Bright green skies light up South Dakota amid severe thunderstorms

Digital WritersThe Weather Network
Digital Writers

Severe storms swept through South Dakota on Tuesday, bringing heavy rain, large hail, powerful winds, and eerie bright green skies.


A severe thunderstorm threat covered millions across the U.S. Midwest on Tuesday, but in South Dakota in particular, it was the skies that captivated onlookers. That's as a derecho scraped across the state, leaving a bright green hue through the late afternoon hours.

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Social media erupted with photos of the eerie green skies that covered the South Dakota hub of Sioux Falls. They were even referred to as a "ground level Aurora" by some on Twitter.



Most people think that when skies turn green it means there will be a tornado, or lots of hail, and while these are both possible, green skies are really just the visual effects of light scattering through water droplets within a storm cloud.

"Thunderstorms usually occur during the late afternoon or early evening hours near peak daytime heating, this is also when the sun's angle begins to get lower on the horizon and we begin to see the orange and red evening skies," explains Kelly Sonnenburg, a meteorologist at The Weather Network. "The red light from the sun setting passes through the blue-ish or opaque white looking water and ice droplets within the storm cloud, giving the stormy skies a green-ish looking glow."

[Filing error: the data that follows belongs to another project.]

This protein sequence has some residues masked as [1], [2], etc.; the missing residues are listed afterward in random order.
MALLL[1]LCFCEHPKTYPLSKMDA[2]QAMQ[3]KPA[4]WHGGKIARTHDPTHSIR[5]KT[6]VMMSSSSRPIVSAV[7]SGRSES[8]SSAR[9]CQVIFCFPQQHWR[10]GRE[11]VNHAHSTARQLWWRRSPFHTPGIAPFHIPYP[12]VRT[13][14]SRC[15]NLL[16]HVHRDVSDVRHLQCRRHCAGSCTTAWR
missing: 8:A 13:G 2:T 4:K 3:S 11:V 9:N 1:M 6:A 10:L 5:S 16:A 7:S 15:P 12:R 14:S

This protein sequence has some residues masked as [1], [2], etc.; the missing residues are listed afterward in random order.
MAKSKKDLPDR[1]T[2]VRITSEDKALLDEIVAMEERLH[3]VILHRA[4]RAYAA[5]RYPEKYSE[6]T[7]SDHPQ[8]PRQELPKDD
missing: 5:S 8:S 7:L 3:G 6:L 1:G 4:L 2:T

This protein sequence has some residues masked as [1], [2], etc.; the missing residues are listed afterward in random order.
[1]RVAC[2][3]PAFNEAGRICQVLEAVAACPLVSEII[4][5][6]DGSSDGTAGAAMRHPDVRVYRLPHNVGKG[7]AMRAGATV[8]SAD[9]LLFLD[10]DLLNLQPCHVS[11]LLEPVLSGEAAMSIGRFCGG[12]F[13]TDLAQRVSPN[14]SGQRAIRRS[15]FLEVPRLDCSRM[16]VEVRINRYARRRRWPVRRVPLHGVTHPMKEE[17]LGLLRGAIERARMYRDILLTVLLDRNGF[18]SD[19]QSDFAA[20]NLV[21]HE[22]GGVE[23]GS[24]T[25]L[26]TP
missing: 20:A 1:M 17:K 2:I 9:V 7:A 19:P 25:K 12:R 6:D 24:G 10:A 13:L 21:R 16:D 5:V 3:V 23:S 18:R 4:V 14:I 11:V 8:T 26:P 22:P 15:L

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The more hail, ice and water droplets within the storm cloud, the more likely the sky is to turn green -- this is why most people associate green looking skies with the onset of hail. Severe storms with significant hail can also sometimes produce tornadoes, which is why some people link the emerald skies with tornadoes as well.

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Meteorologists are still investigating this phenomena to fully understand this atmospheric science even further.

Here's a closer look at Tuesday's green skies that captivated thousands.


Thumbnail image courtesy: @jkarmill/Twitter